An industry association is taking aim at the nation’s lack of financial literacy.
The National Association of Insurance and Financial Advisors is looking at the issue from two sides: lack of basic consumer financial education and a need for financial professionals to provide services.
NAIFA is introducing its financial literacy initiative on Tuesday. The project includes a one-hour course available for NAIFA members to present in their communities, along with a consumer-oriented website, www.financialsecurity.org.
The site goes live Tuesday.
The inspiration for the project came from NAIFA’s most recent strategic plan, said Kevin Mayeux, the association’s CEO.
“The strategic plan has three different goals. The first one is empowerment. Part of that includes having the advisor be seen as a more proactive resource for communities and everyday Americans. This fits squarely into that.”
More than 82% of NAIFA members said in a recent survey they are sources of financial education and information for their clients. Many also work as volunteers in their communities providing financial literacy classes and programs. NAIFA’s financial literacy initiative will formalize the process, encourage members to expand their audiences, and put the association’s resources into community-based personal finance education.
“We’ll discuss things as basic as what a checking account is, what a savings account is, as well as protection products like insurance and then planning for the long-term with retirement savings,” Mayeux said.
He backed up the need for such a course with statistics saying only about half of Americans at retirement age have more than $50,000 in savings.
“If we can do our part to introduce people to the general things they should start thinking about and then steer folks to some resources in case they’re interested in pursuing any of those items, it could be a great service to communities across America,” he said.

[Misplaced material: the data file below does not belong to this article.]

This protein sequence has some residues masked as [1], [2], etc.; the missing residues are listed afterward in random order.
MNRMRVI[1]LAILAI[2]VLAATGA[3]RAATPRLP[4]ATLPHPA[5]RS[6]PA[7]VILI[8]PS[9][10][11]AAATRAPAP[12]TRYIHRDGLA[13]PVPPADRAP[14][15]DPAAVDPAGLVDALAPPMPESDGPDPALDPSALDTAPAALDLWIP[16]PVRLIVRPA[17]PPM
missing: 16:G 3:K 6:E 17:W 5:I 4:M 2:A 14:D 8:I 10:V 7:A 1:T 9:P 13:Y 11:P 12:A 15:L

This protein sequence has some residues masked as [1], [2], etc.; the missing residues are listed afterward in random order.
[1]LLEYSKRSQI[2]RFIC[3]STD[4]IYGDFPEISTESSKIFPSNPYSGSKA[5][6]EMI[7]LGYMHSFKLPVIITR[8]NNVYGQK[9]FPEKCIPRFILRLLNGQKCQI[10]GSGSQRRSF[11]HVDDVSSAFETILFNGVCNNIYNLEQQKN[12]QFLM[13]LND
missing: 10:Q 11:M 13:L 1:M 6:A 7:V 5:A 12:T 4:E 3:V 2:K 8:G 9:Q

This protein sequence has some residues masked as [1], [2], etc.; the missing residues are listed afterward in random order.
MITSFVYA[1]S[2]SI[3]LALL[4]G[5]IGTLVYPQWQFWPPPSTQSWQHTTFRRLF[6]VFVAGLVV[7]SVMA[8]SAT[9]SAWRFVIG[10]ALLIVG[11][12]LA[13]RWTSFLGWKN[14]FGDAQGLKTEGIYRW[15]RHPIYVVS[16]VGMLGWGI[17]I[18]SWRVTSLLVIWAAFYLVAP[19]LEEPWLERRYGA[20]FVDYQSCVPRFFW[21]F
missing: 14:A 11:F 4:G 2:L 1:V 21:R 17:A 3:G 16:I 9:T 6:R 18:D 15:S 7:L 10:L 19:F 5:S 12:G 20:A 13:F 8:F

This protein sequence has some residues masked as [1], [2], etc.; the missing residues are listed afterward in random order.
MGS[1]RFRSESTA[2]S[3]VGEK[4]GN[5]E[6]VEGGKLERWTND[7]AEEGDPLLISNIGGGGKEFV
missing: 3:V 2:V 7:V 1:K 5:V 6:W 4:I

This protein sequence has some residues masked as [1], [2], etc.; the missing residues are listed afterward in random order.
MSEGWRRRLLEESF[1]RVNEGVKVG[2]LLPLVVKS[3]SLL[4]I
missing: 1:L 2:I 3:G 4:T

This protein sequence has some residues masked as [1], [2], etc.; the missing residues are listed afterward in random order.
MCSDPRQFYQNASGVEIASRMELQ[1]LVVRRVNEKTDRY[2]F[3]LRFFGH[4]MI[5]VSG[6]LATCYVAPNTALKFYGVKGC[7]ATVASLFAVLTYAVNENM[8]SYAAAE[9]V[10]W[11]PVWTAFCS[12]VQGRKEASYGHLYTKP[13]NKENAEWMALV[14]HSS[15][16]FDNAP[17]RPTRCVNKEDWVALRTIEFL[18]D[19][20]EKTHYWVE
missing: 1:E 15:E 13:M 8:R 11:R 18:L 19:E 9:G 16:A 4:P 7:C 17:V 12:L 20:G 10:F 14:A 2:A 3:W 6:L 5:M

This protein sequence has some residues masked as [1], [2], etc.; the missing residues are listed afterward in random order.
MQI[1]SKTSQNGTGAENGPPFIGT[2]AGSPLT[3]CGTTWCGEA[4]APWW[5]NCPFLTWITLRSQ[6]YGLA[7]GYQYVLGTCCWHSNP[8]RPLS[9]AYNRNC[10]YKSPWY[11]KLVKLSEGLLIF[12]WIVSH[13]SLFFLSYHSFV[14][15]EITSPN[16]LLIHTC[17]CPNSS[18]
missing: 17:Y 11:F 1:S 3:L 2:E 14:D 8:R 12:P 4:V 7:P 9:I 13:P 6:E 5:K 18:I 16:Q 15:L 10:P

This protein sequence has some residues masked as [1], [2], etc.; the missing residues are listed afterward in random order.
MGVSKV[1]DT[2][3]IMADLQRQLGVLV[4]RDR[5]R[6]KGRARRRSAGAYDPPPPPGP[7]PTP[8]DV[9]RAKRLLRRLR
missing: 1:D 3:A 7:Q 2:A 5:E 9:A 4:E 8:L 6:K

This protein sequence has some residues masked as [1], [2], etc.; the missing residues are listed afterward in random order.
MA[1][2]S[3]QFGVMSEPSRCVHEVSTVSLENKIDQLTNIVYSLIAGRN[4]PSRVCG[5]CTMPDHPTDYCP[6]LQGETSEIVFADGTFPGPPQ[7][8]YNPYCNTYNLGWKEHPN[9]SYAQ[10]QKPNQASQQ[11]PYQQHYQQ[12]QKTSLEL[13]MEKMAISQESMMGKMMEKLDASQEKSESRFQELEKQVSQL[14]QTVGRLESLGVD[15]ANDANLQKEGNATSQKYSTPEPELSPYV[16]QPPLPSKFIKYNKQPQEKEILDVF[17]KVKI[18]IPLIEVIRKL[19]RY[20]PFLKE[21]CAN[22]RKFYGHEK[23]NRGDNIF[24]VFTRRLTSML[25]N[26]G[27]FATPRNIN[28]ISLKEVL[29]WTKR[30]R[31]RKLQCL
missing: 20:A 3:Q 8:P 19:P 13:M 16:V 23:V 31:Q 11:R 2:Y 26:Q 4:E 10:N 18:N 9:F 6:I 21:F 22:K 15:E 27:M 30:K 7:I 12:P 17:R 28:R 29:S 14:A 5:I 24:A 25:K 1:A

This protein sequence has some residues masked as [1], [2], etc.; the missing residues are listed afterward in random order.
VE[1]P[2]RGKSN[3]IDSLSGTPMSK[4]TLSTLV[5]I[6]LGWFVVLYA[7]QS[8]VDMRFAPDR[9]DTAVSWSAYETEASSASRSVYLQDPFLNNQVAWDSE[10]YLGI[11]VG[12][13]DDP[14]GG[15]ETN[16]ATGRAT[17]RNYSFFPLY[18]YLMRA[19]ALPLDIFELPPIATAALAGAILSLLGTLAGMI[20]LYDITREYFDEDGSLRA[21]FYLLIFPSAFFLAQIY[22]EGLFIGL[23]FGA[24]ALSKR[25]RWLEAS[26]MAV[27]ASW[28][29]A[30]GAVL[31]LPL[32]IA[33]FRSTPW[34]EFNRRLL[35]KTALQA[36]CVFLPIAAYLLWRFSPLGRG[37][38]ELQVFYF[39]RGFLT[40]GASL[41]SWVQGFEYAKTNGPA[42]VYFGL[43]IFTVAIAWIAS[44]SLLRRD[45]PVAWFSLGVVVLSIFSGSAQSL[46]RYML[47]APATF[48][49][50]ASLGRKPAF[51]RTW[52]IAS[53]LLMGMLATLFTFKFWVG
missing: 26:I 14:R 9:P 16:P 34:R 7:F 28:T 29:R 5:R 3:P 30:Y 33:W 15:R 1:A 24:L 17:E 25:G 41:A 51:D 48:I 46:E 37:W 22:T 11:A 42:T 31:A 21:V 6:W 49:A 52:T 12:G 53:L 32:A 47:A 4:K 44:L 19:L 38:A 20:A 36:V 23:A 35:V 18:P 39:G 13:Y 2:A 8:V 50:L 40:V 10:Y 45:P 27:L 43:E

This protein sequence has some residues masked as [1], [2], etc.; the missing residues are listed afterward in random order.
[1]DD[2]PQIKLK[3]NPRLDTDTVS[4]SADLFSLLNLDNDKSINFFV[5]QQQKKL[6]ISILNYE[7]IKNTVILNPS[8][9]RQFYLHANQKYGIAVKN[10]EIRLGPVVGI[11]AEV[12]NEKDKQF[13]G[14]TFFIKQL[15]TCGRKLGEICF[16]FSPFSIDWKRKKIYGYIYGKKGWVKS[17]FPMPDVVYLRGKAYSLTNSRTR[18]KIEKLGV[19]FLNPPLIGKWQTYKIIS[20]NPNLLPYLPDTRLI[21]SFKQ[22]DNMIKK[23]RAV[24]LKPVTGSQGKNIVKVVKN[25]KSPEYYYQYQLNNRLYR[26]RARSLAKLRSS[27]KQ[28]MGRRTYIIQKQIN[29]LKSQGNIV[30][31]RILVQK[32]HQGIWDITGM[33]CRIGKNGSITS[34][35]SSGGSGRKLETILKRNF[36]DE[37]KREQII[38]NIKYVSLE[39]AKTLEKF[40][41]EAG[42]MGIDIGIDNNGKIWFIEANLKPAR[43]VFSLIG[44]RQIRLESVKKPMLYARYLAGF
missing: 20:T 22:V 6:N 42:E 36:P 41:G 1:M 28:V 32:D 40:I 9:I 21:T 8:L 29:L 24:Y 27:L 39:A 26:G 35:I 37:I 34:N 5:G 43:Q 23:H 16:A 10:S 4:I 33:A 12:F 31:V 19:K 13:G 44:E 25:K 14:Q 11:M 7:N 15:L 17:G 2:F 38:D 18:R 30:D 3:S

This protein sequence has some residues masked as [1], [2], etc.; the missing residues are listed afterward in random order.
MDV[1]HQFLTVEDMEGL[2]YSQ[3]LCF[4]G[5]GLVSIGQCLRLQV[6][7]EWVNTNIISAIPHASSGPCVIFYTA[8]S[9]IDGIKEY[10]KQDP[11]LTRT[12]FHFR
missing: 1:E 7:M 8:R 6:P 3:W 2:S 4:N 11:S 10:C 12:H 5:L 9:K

Mayeux said the initial course is geared toward “everyone from high school juniors and seniors and older.”
He envisioned the course being taught by NAIFA members “in a high school, a community college, a library, a community center – any place where there might be a demand for this kind of information.”
The one-hour PowerPoint course also includes an instructor’s manual. Course participants will be guided to www.financialsecurity.org for more resources.
NAIFA also is encouraging its members to contribute content to the new website. In addition to providing consumer information, the site will be used as a way to present the financial services profession as a career option for recent graduates as well as people looking to make mid-career changes.
It’s not the first time NAIFA has created a website for consumers. The association also has a site www.advisorsyoucantrust.org where consumers can learn about financial products and find a NAIFA member in their communities.
The new site is less focused on advisors, although it features two buttons for visitors to find a NAIFA advisor.
Mayeux said the financial literacy project was created “as a service of NAIFA. It’s not meant to generate business for our members; it’s meant to be an altruistic community service program."
“As we receive feedback, if people see the need for deeper dives into the subject matter – maybe a course on insurance products or retirement savings – we’ll put together courses to meet those needs. But first, we’re just educating people on the basics.”
Susan Rupe is managing editor for InsuranceNewsNet. She formerly served as communications director for an insurance agents' association and was an award-winning newspaper reporter and editor. Contact her at [email protected]. Follow her on Twitter @INNsusan.
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